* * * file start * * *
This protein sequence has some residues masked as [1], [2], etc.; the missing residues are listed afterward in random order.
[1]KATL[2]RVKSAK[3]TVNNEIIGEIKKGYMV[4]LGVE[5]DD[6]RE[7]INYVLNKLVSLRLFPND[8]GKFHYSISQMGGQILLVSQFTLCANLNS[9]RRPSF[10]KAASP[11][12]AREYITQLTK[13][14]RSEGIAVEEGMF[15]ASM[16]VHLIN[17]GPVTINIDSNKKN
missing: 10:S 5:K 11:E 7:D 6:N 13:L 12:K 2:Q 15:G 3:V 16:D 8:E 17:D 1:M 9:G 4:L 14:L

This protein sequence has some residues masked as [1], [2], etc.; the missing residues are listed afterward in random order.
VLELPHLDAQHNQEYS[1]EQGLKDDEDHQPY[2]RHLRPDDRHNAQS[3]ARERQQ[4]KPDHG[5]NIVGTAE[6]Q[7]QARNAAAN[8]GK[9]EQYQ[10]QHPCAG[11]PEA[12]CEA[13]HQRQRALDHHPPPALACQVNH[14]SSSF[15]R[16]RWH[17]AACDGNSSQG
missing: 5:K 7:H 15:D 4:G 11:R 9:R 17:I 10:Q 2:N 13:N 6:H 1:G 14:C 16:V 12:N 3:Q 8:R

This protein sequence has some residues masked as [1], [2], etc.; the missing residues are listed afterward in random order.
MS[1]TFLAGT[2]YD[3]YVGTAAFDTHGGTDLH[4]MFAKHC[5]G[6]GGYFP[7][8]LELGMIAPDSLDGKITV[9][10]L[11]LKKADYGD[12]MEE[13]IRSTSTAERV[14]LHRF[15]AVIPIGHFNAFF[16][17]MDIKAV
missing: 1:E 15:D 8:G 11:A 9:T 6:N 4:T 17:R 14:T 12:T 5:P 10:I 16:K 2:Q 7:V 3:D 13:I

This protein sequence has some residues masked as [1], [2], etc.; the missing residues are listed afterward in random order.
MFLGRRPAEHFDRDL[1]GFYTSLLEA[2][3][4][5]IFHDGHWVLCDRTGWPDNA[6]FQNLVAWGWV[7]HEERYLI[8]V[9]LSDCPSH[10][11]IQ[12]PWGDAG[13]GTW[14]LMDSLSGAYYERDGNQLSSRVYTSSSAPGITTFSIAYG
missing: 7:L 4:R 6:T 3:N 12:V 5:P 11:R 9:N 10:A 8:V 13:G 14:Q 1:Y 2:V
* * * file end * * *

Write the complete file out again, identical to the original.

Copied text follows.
This protein sequence has some residues masked as [1], [2], etc.; the missing residues are listed afterward in random order.
[1]KATL[2]RVKSAK[3]TVNNEIIGEIKKGYMV[4]LGVE[5]DD[6]RE[7]INYVLNKLVSLRLFPND[8]GKFHYSISQMGGQILLVSQFTLCANLNS[9]RRPSF[10]KAASP[11][12]AREYITQLTK[13][14]RSEGIAVEEGMF[15]ASM[16]VHLIN[17]GPVTINIDSNKKN
missing: 10:S 5:K 11:E 7:D 6:N 13:L 12:K 2:Q 15:G 3:V 16:D 8:E 17:D 1:M 9:G 4:L 14:L

This protein sequence has some residues masked as [1], [2], etc.; the missing residues are listed afterward in random order.
VLELPHLDAQHNQEYS[1]EQGLKDDEDHQPY[2]RHLRPDDRHNAQS[3]ARERQQ[4]KPDHG[5]NIVGTAE[6]Q[7]QARNAAAN[8]GK[9]EQYQ[10]QHPCAG[11]PEA[12]CEA[13]HQRQRALDHHPPPALACQVNH[14]SSSF[15]R[16]RWH[17]AACDGNSSQG
missing: 5:K 7:H 15:D 4:G 11:R 9:R 17:I 10:Q 2:N 13:N 6:H 1:G 14:C 16:V 12:N 3:Q 8:R

This protein sequence has some residues masked as [1], [2], etc.; the missing residues are listed afterward in random order.
MS[1]TFLAGT[2]YD[3]YVGTAAFDTHGGTDLH[4]MFAKHC[5]G[6]GGYFP[7][8]LELGMIAPDSLDGKITV[9][10]L[11]LKKADYGD[12]MEE[13]IRSTSTAERV[14]LHRF[15]AVIPIGHFNAFF[16][17]MDIKAV
missing: 1:E 15:D 8:G 11:A 9:T 6:N 4:T 17:R 14:T 12:T 5:P 10:I 16:K 2:Q 7:V 3:D 13:I

This protein sequence has some residues masked as [1], [2], etc.; the missing residues are listed afterward in random order.
MFLGRRPAEHFDRDL[1]GFYTSLLEA[2][3][4][5]IFHDGHWVLCDRTGWPDNA[6]FQNLVAWGWV[7]HEERYLI[8]V[9]LSDCPSH[10][11]IQ[12]PWGDAG[13]GTW[14]LMDSLSGAYYERDGNQLSSRVYTSSSAPGITTFSIAYG
missing: 7:L 4:R 6:T 3:N 12:V 5:P 11:R 9:N 10:A 8:V 13:G 14:Q 1:Y 2:V